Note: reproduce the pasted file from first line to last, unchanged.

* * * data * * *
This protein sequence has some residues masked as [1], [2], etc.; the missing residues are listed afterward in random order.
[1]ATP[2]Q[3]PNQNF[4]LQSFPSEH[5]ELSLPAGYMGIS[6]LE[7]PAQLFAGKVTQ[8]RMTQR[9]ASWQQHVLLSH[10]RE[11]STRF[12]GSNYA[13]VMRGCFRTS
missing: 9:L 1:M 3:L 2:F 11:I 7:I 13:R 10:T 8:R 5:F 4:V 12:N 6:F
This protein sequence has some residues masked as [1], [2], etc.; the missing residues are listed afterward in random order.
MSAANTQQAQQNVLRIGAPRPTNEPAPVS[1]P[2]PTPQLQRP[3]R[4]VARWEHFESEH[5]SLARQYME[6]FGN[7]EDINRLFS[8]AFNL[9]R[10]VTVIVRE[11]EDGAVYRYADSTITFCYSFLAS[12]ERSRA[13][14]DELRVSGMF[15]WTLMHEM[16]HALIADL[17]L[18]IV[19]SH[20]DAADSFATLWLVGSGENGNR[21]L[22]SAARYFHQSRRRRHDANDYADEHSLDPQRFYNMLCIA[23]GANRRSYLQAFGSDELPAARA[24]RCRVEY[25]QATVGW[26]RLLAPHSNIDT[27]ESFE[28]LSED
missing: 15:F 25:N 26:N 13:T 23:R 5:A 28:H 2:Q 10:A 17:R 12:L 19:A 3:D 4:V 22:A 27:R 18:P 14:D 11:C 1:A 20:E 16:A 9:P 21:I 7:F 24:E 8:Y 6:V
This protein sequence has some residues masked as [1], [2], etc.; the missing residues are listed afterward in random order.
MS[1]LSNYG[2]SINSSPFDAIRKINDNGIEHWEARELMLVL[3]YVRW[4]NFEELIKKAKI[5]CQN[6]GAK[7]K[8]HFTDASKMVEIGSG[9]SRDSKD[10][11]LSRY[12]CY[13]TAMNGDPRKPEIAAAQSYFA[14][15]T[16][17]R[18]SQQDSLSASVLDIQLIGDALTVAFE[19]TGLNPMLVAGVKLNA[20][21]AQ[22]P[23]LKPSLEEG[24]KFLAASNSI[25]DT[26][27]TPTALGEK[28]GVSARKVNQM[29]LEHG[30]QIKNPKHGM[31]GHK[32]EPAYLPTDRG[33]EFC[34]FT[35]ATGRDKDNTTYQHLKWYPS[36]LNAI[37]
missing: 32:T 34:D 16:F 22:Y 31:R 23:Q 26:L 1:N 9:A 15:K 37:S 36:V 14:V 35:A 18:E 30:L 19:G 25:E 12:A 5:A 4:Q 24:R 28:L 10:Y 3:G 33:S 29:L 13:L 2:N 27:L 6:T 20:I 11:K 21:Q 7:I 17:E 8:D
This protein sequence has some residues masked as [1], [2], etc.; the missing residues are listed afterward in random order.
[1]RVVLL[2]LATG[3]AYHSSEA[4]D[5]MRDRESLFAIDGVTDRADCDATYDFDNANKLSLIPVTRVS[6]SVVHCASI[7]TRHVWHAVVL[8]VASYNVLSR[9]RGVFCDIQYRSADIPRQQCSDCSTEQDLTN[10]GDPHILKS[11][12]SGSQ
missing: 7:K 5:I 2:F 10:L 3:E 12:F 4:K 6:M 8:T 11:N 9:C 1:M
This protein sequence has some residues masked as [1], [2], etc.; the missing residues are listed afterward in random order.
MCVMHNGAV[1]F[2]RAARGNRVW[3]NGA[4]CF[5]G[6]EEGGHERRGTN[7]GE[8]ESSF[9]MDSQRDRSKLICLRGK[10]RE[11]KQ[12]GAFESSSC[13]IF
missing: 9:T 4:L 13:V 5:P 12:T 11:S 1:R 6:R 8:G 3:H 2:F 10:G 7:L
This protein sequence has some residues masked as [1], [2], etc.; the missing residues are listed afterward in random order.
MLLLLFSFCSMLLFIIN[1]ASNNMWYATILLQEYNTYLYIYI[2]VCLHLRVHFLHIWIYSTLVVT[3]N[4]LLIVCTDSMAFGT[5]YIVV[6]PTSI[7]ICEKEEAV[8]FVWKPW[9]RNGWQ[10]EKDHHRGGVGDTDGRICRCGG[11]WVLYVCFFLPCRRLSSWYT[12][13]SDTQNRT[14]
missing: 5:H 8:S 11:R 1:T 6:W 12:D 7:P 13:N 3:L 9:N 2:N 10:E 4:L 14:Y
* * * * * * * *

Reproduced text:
This protein sequence has some residues masked as [1], [2], etc.; the missing residues are listed afterward in random order.
[1]ATP[2]Q[3]PNQNF[4]LQSFPSEH[5]ELSLPAGYMGIS[6]LE[7]PAQLFAGKVTQ[8]RMTQR[9]ASWQQHVLLSH[10]RE[11]STRF[12]GSNYA[13]VMRGCFRTS
missing: 9:L 1:M 3:L 2:F 11:I 7:I 13:R 10:T 8:R 5:F 4:V 12:N 6:F
This protein sequence has some residues masked as [1], [2], etc.; the missing residues are listed afterward in random order.
MSAANTQQAQQNVLRIGAPRPTNEPAPVS[1]P[2]PTPQLQRP[3]R[4]VARWEHFESEH[5]SLARQYME[6]FGN[7]EDINRLFS[8]AFNL[9]R[10]VTVIVRE[11]EDGAVYRYADSTITFCYSFLAS[12]ERSRA[13][14]DELRVSGMF[15]WTLMHEM[16]HALIADL[17]L[18]IV[19]SH[20]DAADSFATLWLVGSGENGNR[21]L[22]SAARYFHQSRRRRHDANDYADEHSLDPQRFYNMLCIA[23]GANRRSYLQAFGSDELPAARA[24]RCRVEY[25]QATVGW[26]RLLAPHSNIDT[27]ESFE[28]LSED
missing: 15:F 25:N 26:N 13:T 23:R 5:A 28:H 2:Q 10:A 17:R 12:L 19:A 3:D 4:V 22:A 27:R 18:P 14:D 11:C 1:A 20:E 16:A 9:P 21:I 7:F 24:E 8:Y 6:V
This protein sequence has some residues masked as [1], [2], etc.; the missing residues are listed afterward in random order.
MS[1]LSNYG[2]SINSSPFDAIRKINDNGIEHWEARELMLVL[3]YVRW[4]NFEELIKKAKI[5]CQN[6]GAK[7]K[8]HFTDASKMVEIGSG[9]SRDSKD[10][11]LSRY[12]CY[13]TAMNGDPRKPEIAAAQSYFA[14][15]T[16][17]R[18]SQQDSLSASVLDIQLIGDALTVAFE[19]TGLNPMLVAGVKLNA[20][21]AQ[22]P[23]LKPSLEEG[24]KFLAASNSI[25]DT[26][27]TPTALGEK[28]GVSARKVNQM[29]LEHG[30]QIKNPKHGM[31]GHK[32]EPAYLPTDRG[33]EFC[34]FT[35]ATGRDKDNTTYQHLKWYPS[36]LNAI[37]
missing: 32:T 34:D 16:F 22:Y 31:R 23:Q 26:L 1:N 9:A 15:K 37:S 36:V 14:V 35:A 18:E 30:L 19:G 25:E 12:A 5:A 4:Q 24:R 28:L 10:Y 3:G 33:S 29:L 13:L 2:N 27:L 6:T 20:I 11:K 21:Q 7:I 17:E 8:D
This protein sequence has some residues masked as [1], [2], etc.; the missing residues are listed afterward in random order.
[1]RVVLL[2]LATG[3]AYHSSEA[4]D[5]MRDRESLFAIDGVTDRADCDATYDFDNANKLSLIPVTRVS[6]SVVHCASI[7]TRHVWHAVVL[8]VASYNVLSR[9]RGVFCDIQYRSADIPRQQCSDCSTEQDLTN[10]GDPHILKS[11][12]SGSQ
missing: 7:K 5:I 2:F 10:L 3:E 12:F 4:K 6:M 8:T 11:N 9:C 1:M
This protein sequence has some residues masked as [1], [2], etc.; the missing residues are listed afterward in random order.
MCVMHNGAV[1]F[2]RAARGNRVW[3]NGA[4]CF[5]G[6]EEGGHERRGTN[7]GE[8]ESSF[9]MDSQRDRSKLICLRGK[10]RE[11]KQ[12]GAFESSSC[13]IF
missing: 9:T 4:L 13:V 5:P 12:T 11:S 1:R 6:R 8:G 3:H 2:F 10:G 7:L
This protein sequence has some residues masked as [1], [2], etc.; the missing residues are listed afterward in random order.
MLLLLFSFCSMLLFIIN[1]ASNNMWYATILLQEYNTYLYIYI[2]VCLHLRVHFLHIWIYSTLVVT[3]N[4]LLIVCTDSMAFGT[5]YIVV[6]PTSI[7]ICEKEEAV[8]FVWKPW[9]RNGWQ[10]EKDHHRGGVGDTDGRICRCGG[11]WVLYVCFFLPCRRLSSWYT[12][13]SDTQNRT[14]
missing: 5:H 8:S 11:R 1:T 6:W 12:D 7:P 13:N 3:L 9:N 2:N 10:E 4:L 14:Y